does your employer brand help or hinder your diversity efforts?

February 21, 2017 James Foley

Often I hear business leaders say, “We need more diversity” or “We need better gender equality.” But, in the search for diversity, using the word “need” rather than “want” might just be the reason those companies don’t have it. A need doesn’t imply worth. It says you’re meeting an expectation. Wanting, on the other hand, implies value. It says that you’re willing to work to achieve diversity in your workforce. Personally, I’d rather be wanted than needed. So, how can organizations communicate that they authentically want diverse candidates through employer branding activity?

remember that authenticity grows from the inside out

Blasting diversity messaging into the marketplace won’t produce the right results if it doesn’t ring true internally. Prioritize understanding the importance of diversity for your organization and getting diversity right. Be transparent about your approach to achieving diversity, and be honest about the effect it’s having. Make sure diversity isn’t just a word heard internally, but that it’s seen and felt in every corner, at every level of the company.

Of course, that’s not to say that talking the proverbial talk isn’t also important. Word of mouth only spreads so far in the external market. But if you’re already doing diversity right, you’ll have more credibility when shouting it to the world.

do away with HR speak

It is well known that diversity and inclusion practices result in positive outcomes in almost every area of a business, producing stronger workplace cultures, cohesive teams, more critical thinking and better ideas. McKinsey research estimates diverse companies outperform the non-diverse by up to 35%. So why aren’t more employers communicating how much they value diversity to candidates?

In 2017, almost every company has an equal opportunity and/or diversity statement on its careers site and in job postings. Read more than a few and they start to sound like they were cut-and-pasted from the HR handbook.

Genuine and effective diversity messaging — the kind that makes people feel wanted, not needed — is what happens when you dig a little deeper. It’s not enough to state that you value differences and diverse perspectives. Explain to candidates what opportunities and benefits arise as a result. Don’t just list your organization’s veteran/military and diversity awards. Show and tell everyone what you did to earn them.

share real stories

Diversity can be challenging to communicate purely because it covers so much ground – there’s diversity in age, gender, ethnicity, ability, background, thinking style, attitudes, beliefs and more.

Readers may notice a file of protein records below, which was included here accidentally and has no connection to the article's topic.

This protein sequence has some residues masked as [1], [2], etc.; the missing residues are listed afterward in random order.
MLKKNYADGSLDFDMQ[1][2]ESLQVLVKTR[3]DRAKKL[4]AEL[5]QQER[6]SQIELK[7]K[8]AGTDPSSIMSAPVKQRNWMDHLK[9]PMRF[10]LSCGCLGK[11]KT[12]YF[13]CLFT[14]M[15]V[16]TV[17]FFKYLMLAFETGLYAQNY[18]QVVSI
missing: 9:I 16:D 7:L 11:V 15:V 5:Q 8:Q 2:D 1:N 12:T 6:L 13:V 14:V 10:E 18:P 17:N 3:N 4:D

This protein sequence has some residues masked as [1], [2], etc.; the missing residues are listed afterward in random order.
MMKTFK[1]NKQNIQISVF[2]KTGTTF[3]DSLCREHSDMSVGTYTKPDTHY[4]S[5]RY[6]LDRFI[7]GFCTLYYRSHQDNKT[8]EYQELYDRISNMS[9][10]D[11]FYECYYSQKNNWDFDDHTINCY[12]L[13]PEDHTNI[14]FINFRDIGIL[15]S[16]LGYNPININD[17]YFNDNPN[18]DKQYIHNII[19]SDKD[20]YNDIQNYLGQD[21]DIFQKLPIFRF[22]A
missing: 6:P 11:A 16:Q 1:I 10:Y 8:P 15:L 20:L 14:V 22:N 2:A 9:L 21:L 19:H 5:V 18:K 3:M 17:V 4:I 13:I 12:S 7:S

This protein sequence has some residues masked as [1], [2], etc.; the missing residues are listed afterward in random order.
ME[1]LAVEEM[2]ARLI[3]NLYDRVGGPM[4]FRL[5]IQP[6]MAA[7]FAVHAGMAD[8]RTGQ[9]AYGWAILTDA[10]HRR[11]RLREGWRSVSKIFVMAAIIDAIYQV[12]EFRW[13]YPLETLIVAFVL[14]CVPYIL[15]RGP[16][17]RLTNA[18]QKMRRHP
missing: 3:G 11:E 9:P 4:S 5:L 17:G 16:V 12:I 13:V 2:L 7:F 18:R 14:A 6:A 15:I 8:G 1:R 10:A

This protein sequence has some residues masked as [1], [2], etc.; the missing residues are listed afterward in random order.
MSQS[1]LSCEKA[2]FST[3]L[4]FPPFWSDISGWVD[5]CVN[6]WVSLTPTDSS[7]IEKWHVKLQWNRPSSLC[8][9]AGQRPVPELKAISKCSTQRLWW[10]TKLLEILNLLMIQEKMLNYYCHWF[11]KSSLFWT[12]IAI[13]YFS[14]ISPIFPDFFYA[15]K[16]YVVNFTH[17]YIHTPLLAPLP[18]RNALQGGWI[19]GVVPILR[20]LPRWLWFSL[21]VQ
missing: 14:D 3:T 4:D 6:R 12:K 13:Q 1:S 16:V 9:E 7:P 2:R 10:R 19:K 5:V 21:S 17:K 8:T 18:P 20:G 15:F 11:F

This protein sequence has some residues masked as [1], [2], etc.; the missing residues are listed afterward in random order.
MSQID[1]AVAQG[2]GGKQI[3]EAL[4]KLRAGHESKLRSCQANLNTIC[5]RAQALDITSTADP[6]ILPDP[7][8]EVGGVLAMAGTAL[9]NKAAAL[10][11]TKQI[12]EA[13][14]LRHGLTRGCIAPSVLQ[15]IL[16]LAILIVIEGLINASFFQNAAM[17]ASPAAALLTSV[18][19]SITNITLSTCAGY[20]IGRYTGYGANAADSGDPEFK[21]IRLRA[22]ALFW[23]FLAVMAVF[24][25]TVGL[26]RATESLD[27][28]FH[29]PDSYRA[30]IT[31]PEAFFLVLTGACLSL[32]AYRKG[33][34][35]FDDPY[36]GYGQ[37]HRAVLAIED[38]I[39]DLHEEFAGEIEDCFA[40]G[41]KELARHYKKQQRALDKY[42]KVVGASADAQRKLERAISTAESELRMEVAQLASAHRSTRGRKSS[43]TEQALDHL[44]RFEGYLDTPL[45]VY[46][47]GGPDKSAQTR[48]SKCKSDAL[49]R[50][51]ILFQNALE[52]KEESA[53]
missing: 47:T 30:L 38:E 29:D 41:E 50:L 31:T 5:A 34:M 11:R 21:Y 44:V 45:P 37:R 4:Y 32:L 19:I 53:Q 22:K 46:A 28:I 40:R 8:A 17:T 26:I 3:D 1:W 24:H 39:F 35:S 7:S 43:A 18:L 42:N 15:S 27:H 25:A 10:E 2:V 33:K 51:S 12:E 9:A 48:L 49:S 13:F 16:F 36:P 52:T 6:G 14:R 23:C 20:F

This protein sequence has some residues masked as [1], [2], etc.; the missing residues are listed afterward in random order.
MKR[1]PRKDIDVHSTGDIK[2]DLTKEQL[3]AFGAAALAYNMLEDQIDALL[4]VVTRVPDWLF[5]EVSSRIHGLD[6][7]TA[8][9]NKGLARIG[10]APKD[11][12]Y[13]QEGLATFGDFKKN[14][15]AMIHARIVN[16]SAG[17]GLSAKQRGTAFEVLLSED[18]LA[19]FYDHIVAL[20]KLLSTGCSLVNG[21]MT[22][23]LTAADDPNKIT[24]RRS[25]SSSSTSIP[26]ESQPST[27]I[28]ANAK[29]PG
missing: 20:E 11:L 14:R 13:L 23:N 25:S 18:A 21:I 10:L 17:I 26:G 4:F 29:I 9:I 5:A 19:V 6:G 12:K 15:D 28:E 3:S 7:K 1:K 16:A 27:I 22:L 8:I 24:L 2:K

Your employees are the best examples of diversity in your workplace, so empower them to tell their stories as advocates. Where did they come from? What’s their collaboration style? What kind of opportunities have they received? Utilizing digital media like videos, social media posts and blog posts to share broad-ranging testimonials will give candidates an authentic, well-rounded view, showing the importance of diversity in your organization and how it resonates with your employees.

don’t forget inclusion

When you market to certain candidates, you’re excluding others. It’s a fine line. So how do you attract a diverse range of candidates and be inclusive? The answer is to target everyone. Promote your careers to all candidates, with the flexibility to tailor the message so it resonates with different audiences.

Attracting diverse candidates is only half the challenge. Once they’re through the door, what is your company doing to make sure everyone feels like they belong?

Recognizing that talent comes in all shapes, sizes and backgrounds, and then adjusting your practices and messaging to reflect this, can have a strong impact on your employer brand. Be open with your thoughts, transparent with your messaging and provide a positive experience to all candidates. Your happier, more diverse workforce can lead to greater retention, too.

About the Author

James Foley

James is Global SVP, Employer Brand. Leveraging a 20-year career as an expert consultant, business executive and marketing strategist, James supports the employer brand strategy and EVP development of global and local organizations. He enjoys helping companies to develop differentiated EVP, communication and marketing approaches to attract, engage and retain top talent.

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